Kenny explores the concept of monsters in such an interesting and relevant way in this book. In our society, people we label as 'monsters' or people we are scared of because they are 'different' are often anything but monsters. Yet real monsters walk amongst us in plain sight, undetected but wrecking havoc through lies, manipulation or evil deeds. This is the crux of The Monsters of Rookhaven; to develop empathy for the so-called monsters, whilst learning to identify the real ones. It is a text essential for the curriculum and I can't quite stop thinking about it.

January releases: Picture Books full of hope, belief and the power of the imagination...

Hooray for January 7th! Not only was the day wonderfully sunny but it also marked a whole host of new children's books being released into the world - a bright array of picture books, chapter books, middle grade and young adult destined to lift our spirits in these difficult times. 

Some of these books we've already had the pleasure of reviewing. The Boy Who Met a Whale by Nizrana Farook offers up a thrilling Sri Lankan adventure whilst The Valley of Lost Secrets by Lesley Parr takes us deep into the Welsh countryside, alongside evacuees Jimmy and Ronnie, in a enthralling story that is bound to be a future classic. Meanwhile, story godmother Amy Sparkes has conjured a spectacular magical fantasy with The House at the Edge of Magic, beautifully illustrated by Ben Mantle. These are just a few recommendations from a brilliant selection of new offerings, many of which we still have to read.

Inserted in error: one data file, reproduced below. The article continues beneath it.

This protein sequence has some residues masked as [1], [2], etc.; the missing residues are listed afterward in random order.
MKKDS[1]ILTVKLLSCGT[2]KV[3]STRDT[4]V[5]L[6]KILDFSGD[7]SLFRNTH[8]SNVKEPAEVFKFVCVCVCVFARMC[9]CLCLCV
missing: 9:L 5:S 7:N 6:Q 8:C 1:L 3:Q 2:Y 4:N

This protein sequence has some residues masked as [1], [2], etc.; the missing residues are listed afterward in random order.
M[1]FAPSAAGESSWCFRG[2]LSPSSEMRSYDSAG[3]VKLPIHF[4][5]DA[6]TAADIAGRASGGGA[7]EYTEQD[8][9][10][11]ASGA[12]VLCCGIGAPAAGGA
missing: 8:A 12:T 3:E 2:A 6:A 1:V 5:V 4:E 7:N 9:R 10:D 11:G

It was a double whammy for Amy Sparkes on Thursday, as she also released her picture book, The Secret of Me, published by Studio Press and illustrated by Sandra de la Prada. 

This book sends a strong and inspiring message to young readers: Dream big and never put limits on what you can become. As we follow the children in the story, who are considering what they want to be when they are older, we are taken into the wildest realms of their imagination as they reach for the stars and explore the dreams that are special to them. 
From riding dragons to cartwheeling through stars to building homes for giants, these children harness their limitless imaginations to explore endless possibilities for their future. Each page turn offers hope and promise and sparkle-something our next generation needs to be filled with in abundance. There is a still a massive capacity for hope and aspiration and creativity and empathy in our world and it is never stronger than in little people. This book harnesses the power that children's imaginations hold beautifully; be who you want to be and never stop believing in possibilities. 
Amy Sparkes is donating 5% of author royalties from this book to Ickle Pickles - a charity which donates neonatal intensive care equipment to hospitals. 

Another picture book, released on January 7th, which harnesses the power of believing is the magical There's No Such Thing as Unicorns, written by Lucy May Rowland and illustrated by Katy Halford. As with The Secret of Me, this is a fabulously illustrated story that is written in simple but completely charming rhyme. 

When a little girl is told that there are no such things as unicorns, she sets out to prove that they exist. It's not long before her certainty starts to waver but she doesn't give up searching...was she right to believe all along?